Presentation Abstract

British Columbia has the richest kelp flora in the world. This reflects the overlap of two distinct kelp floras—Northern and Southern—within the latitudes of Vancouver Island. Further, the British Columbia kelp flora is divided into Salish Sea and outer coast assemblages. This is thought to be driven by temperature/salinity regimes. The Salish Sea protists are subjected to low summer salinities, resulting from snow runoff, and the outer coasters experience low salinities, resulting winter rains. Incomplete surveys indicate a changing kelp flora, perhaps driven by ocean warming: for example, Egregia, of southern origin seems to be replacing Alaria, a northern species. Kelp productivity drives the near-shore food chains and may have been instrumental in the colonization of the Americas, by means of the Kelp Highway.

Session Title

Session S-02E: Kelp Trends

Conference Track

Habitat

Conference Name

Salish Sea Ecosystem Conference (2014 : Seattle, Wash.)

Document Type

Event

Start Date

30-4-2014 1:30 PM

End Date

30-4-2014 3:00 PM

Location

Room 613-614

Contributing Repository

Digital content made available by University Archives, Heritage Resources, Western Libraries, Western Washington University.

Rights

This resource is displayed for educational purposes only and may be subject to U.S. and international copyright laws. For more information about rights or obtaining copies of this resource, please contact University Archives, Heritage Resources, Western Libraries, Western Washington University, Bellingham, WA 98225-9103, USA (360-650-7534; heritage.resources@wwu.edu) and refer to the collection name and identifier. Any materials cited must be attributed to the Salish Sea Ecosystem Conference Records, University Archives, Heritage Resources, Western Libraries, Western Washington University.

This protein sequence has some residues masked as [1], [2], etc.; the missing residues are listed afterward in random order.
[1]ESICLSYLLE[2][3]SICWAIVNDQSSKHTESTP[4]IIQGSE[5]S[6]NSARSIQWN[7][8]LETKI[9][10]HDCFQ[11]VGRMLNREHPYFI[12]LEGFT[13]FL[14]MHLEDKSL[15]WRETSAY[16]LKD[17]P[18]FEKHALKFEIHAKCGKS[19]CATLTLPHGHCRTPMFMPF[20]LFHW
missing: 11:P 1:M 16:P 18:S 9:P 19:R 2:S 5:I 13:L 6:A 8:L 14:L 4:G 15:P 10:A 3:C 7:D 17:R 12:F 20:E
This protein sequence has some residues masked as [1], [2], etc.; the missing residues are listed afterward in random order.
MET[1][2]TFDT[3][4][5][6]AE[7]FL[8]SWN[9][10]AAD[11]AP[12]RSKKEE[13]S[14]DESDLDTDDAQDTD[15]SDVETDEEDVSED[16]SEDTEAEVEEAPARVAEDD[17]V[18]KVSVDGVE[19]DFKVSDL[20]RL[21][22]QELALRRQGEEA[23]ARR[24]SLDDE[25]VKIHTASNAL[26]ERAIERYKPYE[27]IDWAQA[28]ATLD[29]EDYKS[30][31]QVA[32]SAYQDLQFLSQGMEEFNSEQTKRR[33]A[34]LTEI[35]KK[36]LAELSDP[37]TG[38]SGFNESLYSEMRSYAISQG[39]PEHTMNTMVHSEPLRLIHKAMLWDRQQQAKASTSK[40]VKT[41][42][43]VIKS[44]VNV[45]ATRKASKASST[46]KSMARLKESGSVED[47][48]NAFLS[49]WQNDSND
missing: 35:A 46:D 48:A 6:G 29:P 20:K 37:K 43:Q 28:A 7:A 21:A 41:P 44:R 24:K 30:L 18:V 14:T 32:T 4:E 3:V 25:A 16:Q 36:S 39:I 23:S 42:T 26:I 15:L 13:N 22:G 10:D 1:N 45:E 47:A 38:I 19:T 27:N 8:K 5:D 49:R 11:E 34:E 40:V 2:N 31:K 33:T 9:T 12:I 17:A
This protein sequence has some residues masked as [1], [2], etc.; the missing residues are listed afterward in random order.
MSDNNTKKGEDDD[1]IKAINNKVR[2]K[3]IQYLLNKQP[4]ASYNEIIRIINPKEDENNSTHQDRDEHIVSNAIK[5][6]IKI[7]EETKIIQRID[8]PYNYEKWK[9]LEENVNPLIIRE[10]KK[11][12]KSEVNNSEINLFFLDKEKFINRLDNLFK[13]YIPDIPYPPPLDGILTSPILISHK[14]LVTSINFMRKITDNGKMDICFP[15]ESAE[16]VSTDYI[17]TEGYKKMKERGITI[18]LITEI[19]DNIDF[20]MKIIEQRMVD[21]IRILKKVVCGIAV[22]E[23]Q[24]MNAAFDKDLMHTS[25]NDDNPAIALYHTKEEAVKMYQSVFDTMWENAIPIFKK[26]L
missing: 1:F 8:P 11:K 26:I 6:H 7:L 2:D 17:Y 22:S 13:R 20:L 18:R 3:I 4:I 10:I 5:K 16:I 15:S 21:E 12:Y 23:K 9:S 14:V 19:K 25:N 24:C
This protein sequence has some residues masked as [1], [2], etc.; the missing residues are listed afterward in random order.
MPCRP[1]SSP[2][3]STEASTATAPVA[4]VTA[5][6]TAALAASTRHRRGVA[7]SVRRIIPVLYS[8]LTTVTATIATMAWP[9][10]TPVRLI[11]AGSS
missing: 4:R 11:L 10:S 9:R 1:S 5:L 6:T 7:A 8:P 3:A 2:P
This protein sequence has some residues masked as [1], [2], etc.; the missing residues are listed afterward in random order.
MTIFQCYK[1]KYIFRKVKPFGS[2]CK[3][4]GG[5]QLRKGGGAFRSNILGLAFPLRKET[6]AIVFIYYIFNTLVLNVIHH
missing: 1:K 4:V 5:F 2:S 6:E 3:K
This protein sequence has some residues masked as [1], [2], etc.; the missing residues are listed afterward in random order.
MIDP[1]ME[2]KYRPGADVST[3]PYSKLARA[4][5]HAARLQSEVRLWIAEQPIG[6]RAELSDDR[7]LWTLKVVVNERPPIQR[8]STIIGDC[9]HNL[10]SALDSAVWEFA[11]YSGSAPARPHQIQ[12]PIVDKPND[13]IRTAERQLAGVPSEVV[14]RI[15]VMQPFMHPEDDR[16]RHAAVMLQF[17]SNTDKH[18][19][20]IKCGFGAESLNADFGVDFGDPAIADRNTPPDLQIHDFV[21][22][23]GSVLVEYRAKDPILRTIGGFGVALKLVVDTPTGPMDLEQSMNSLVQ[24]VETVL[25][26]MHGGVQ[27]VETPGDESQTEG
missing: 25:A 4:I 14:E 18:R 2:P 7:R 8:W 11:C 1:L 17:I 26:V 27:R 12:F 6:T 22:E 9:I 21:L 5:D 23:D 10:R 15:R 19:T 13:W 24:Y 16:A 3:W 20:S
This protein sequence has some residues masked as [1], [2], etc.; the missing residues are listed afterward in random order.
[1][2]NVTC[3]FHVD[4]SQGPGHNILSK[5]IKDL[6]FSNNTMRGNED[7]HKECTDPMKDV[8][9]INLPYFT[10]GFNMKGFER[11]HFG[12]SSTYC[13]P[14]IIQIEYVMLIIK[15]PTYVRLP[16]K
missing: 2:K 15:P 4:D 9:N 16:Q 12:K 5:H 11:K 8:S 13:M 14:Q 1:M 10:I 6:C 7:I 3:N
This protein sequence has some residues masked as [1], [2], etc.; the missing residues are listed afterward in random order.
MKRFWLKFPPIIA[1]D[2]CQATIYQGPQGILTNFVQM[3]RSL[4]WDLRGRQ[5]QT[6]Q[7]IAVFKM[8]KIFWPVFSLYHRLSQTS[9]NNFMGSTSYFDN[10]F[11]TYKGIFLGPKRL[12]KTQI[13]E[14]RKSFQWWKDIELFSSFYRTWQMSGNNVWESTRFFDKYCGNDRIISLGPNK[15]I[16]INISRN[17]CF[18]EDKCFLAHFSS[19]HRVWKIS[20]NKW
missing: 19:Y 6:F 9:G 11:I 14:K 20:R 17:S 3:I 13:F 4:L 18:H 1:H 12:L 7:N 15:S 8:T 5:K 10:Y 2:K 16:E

Type

Text

Language

English

Format

application/pdf

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Apr 30th, 1:30 PM Apr 30th, 3:00 PM

The Kelp of British Columbia and their Environment

Room 613-614

British Columbia has the richest kelp flora in the world. This reflects the overlap of two distinct kelp floras—Northern and Southern—within the latitudes of Vancouver Island. Further, the British Columbia kelp flora is divided into Salish Sea and outer coast assemblages. This is thought to be driven by temperature/salinity regimes. The Salish Sea protists are subjected to low summer salinities, resulting from snow runoff, and the outer coasters experience low salinities, resulting winter rains. Incomplete surveys indicate a changing kelp flora, perhaps driven by ocean warming: for example, Egregia, of southern origin seems to be replacing Alaria, a northern species. Kelp productivity drives the near-shore food chains and may have been instrumental in the colonization of the Americas, by means of the Kelp Highway.